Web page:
After a brief hiatus, Bandcamp Fridays are back. If you’re unfamiliar with the event, it’s pretty straightforward: To help musicians amid the uncertainties of the ongoing pandemic, the streaming platform Bandcamp launched “Bandcamp Friday,” a day where the company forgoes its revenue share in order to pass on to bands an average of 93 percent of the money spent on music and merch.
As of Aug. 22, per Bandcamp, the initiative has generated more than $78 million from nearly 800,000 fans. The next “Bandcamp Friday” is Sept. 2.
To help you prep, we’ve rounded up recent releases from five North Texas acts you might want to hear — and support. (You can also check out our prior “Bandcamp Friday” recommendations here, here, here and here.)
Jackson Scribner, self-titled
The youthfulness in Jackson Scribner’s voice — the Dallas-based singer-songwriter is just 20 years old — eases the sting of some of his more bruising lyrics: “You wanna hold me and you push me away/You wanna kiss me and you slap my face,” he sings on “I Don’t Think About It.” His self-titled LP, released through State Fair Records, takes its time, lacing its mid-tempo tracks with electric guitar, pedal steel and brushed drums, making an impression with its forceful restraint.
Bencjones, High Beams, Back Roads & Hi-Fi
Fort Worth singer-songwriter Bencjones has been steadily expanding his fan base over the last several years, thanks as much to his arresting voice as his singular style. (He describes his sound as “alt-pop/country-soul.”) The title of his third LP might make you think bro-country, but bencjones is after something far funkier and more expansive: “Black Beach Boy” leaves you floating on falsetto, while “I’ll Find a Way” updates ‘50s heartache pop with a guitar solo that would leave Queen’s Brian May beaming.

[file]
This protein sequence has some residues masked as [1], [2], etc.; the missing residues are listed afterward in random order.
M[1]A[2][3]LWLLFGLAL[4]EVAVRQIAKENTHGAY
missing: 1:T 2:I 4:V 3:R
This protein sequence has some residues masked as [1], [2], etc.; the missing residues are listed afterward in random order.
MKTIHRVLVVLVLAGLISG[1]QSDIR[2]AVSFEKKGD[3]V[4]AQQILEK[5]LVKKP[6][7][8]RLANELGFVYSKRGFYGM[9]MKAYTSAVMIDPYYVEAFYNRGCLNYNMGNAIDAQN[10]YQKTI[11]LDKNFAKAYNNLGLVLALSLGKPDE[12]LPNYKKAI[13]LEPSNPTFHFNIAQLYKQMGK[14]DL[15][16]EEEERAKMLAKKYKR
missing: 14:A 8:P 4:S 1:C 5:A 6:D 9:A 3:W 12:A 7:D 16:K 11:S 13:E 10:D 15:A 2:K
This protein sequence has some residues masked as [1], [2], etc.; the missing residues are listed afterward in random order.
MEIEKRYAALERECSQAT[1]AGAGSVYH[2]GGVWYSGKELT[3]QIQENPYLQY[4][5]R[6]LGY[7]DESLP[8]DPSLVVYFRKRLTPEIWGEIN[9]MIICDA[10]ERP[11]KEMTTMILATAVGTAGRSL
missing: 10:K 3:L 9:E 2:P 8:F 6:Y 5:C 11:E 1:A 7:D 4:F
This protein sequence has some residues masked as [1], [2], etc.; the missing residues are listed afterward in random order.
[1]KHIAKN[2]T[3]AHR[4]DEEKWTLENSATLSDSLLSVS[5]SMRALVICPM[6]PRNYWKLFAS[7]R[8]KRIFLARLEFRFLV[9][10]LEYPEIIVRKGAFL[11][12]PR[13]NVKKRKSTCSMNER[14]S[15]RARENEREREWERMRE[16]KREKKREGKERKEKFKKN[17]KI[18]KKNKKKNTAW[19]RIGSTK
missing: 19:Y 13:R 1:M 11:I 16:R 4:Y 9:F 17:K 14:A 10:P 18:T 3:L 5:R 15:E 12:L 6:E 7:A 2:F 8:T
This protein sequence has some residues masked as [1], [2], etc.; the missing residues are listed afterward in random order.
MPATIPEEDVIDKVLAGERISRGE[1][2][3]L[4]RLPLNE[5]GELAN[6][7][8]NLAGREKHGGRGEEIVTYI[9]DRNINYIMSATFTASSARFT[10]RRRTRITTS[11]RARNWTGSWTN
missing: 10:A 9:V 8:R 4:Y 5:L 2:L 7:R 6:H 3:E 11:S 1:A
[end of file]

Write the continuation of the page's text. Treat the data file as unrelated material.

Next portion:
Alsace Carcione, Luto
The circumstances surrounding the creation of Dallas rapper Alsace Carcione’s first album in two years sound harrowing and heartbreaking: “This project was a process to create because it dealt with confronting massive levels of pain and hurt,” she writes on the album’s Bandcamp page. “I claim victory over loss; this is that story.” Indeed, there’s a palpable catharsis coursing beneath these 14 tracks — Carcione remains a dexterous lyricist and pours her suffering into bars that leave a mark.
King Curtis, Blowin’ Off Steam
More than 50 years have passed since Fort Worth-born jazz legend “King” Curtis Ousley was stabbed to death in Harlem, so it’s startling to encounter a record of his that, despite intrepid online sleuthing, seems to not exist in his catalog. Whatever its provenance, this eight-track album, released into the world by Good Time Records (a Nashville and London-based boutique label), is as fine an introduction as any for those unfamiliar with Ousley’s inimitable, viciously funky style.
Have Near, Nature//Nurture
Denton quartet Have Near smashes together a riot of sonic influences on its new EP — indie rock, punk, dream pop and jazz, among others — and the cumulative effect is intoxicating. “Daydreaming” is one of the most gorgeous songs I’ve heard out of North Texas this year, with its chiming guitar riff that melts into a luscious, extended outro. An ideal set of songs to spin as summer slips into autumn.
Preston Jones is a North Texas freelance writer and regular contributor to KXT. Email him at [email protected] or find him on Twitter (@prestonjones). Our work is made possible by our generous, music-loving members. If you like how we lift up local music, consider becoming a KXT sustaining member right here.